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The Unseen, Painterly Side of Lilly Pulitzer’s Beginnings

Photo: Nocturne © 1969, designed by Suzie Zuzek for Key West Hand Print Fabrics, Inc. (Key West, Florida), Brush and green watercolor, pen and black ink, graphite on cream paper 38.1 × 56.1 cm (15 × 22 1/16 in.), Cooper Hewitt, Smithsonian Design Museum. Photo: Matt Flynn © The Original I.P. LLC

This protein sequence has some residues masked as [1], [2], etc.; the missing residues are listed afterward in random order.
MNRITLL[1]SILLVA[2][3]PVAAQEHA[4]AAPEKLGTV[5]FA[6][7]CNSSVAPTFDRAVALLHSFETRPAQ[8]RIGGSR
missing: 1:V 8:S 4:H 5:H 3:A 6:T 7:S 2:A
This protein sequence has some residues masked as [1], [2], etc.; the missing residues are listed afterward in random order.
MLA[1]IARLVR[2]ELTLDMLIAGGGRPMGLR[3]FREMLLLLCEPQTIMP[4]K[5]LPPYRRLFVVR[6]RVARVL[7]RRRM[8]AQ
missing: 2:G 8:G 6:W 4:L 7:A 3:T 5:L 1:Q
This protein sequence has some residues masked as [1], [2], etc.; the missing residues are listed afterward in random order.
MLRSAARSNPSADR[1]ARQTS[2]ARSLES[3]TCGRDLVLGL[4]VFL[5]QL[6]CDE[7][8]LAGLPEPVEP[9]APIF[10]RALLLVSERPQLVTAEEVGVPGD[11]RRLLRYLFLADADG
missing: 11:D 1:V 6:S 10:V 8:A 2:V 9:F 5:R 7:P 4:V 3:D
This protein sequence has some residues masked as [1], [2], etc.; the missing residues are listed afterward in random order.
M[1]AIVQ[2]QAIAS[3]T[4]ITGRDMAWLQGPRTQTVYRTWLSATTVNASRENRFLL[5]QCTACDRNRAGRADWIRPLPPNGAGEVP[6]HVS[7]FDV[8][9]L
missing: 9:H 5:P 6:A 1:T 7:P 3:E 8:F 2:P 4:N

Animated by tropical colors and ebullient animal patterns, the original Lilly Pulitzer resortwear designs of the 1960s, ’70s and early ’80s defined the era’s preppy Palm Beach vibe. Though the clothes were designed by Pulitzer, most of the underlying prints were the creation of Suzie Zuzek (1920–2011), who until now has remained unheralded for her role. A forthcoming exhibition at New York’s Cooper Hewitt, Smithsonian Design Museum will give credit where it’s due. Titled Suzie Zuzek for Lilly Pulitzer: The Prints That Made the Fashion Brand, the show will mix Zuzek’s watercolor and gouache paintings with Pulitzer fashions. In addition, a companion volume, Suzie Zuzek for Lilly Pulitzer: The Artist Behind an Iconic American Fashion Brand, 1962–1985, comes out from Rizzoli Electa in April. The Cooper Hewitt show’s curator, Susan Brown, says that beyond just being charming and witty, the prints have a sense of balance that serves them well, given that as textiles they have to look good up close or far away. Zuzek, who studied commercial illustration at Pratt, was wildly productive, coming up with more than 1,500 designs for Florida-based Key West Hand Print Fabrics. At the same time, she managed a menagerie at home that included cats, dogs, peacocks, rabbits, goats and even a monkey named Trinket. “She was a humble person,” says her daughter and onetime collaborator, Martha dePoo, “but she would have appreciated this recognition.” cooperhewitt.org

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